For postoperative pain, we found no significant difference in the pain score at 30 minutes after surgery between groups S and D. However, pain scores at 12 and 24 hours after surgery were significantly different between the groups. Although our methodology was different, our findings are similar to the previous studies reporting that dexmedetomidine significantly decreased the analgesic requirement during the first 24 hours [15,16]. The Friedman test revealed a significant decrease in the VAS score over time (P < 0.001); post hoc tests showed a significant decrease in the score from 30 minutes to 12 hours and from 12 to 24 hours after surgery in both the groups.

Conversely, dexmedetomidine may result in hypertension, hypotension, and bradycardia. Thus, caution is required. These side effects are observed in a concentration-dependent manner, and the largest decrease in the blood pressure, and heart rate and cardiac output relative to the baseline value have been reported as 27 and 17%, respectively [9,17]. High-dose administration of dexmedetomidine has the potential to induce hypotension via peripheral vasoconstriction due to the activation of the peripheral α2B adrenergic receptors.

This study has some limitations. First, the TCI pump was manually controlled by an anesthesiologist on the basis of BIS™ values; therefore, propofol and remifentanil dosages may have been directly or indirectly influenced by the anesthesiologist’s preferred dosage, any concomitant drugs used, and any accompanying diseases. In addition, the administration of dexmedetomidine may have resulted in an electroencephalogram similar to that obtained during physiological sleep [18]; this may have influenced BIS™ measurements in the group D. In turn, determination of the amount of anesthetic required, based on BIS™ values, may have been affected. Second, intravenous PCA for postoperative pain was not used for any patient in the present study, so we could not compare PCA usage with regard to postoperative pain assessments. Further studies are necessary to overcome these limitations.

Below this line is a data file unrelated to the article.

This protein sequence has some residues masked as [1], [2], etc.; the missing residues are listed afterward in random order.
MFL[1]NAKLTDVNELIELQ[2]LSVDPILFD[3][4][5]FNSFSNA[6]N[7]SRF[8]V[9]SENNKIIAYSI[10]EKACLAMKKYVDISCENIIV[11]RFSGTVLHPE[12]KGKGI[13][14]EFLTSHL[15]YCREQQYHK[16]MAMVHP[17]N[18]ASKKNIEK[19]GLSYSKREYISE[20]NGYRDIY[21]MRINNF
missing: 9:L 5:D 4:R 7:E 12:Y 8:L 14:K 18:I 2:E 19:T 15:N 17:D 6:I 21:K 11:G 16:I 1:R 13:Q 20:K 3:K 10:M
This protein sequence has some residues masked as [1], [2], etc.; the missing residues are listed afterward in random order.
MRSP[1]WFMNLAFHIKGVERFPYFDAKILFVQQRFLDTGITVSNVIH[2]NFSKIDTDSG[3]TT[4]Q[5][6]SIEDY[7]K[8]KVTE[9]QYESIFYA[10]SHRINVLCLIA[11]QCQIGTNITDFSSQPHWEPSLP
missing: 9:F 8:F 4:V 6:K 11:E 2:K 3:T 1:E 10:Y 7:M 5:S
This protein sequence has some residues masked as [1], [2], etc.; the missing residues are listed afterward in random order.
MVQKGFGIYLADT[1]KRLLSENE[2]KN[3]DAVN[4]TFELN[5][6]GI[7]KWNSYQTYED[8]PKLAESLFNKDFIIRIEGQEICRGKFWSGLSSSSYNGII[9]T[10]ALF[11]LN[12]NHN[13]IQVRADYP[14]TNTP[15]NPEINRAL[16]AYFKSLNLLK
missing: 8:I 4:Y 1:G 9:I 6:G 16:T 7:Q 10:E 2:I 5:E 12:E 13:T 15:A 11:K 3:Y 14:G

In conclusion, the findings of the present study suggest that the single administration of a low dose of dexmedetomidine (0.5 µg/kg) before short surgeries (within 1 hour), such as laparoscopic cholecystectomy, can decrease the remifentanil and propofol requirement for induction and maintenance of general anesthesia during surgery and can alleviate postoperative pain.

CONFLICTS OF INTEREST

No potential conflict of interest relevant to this article was reported.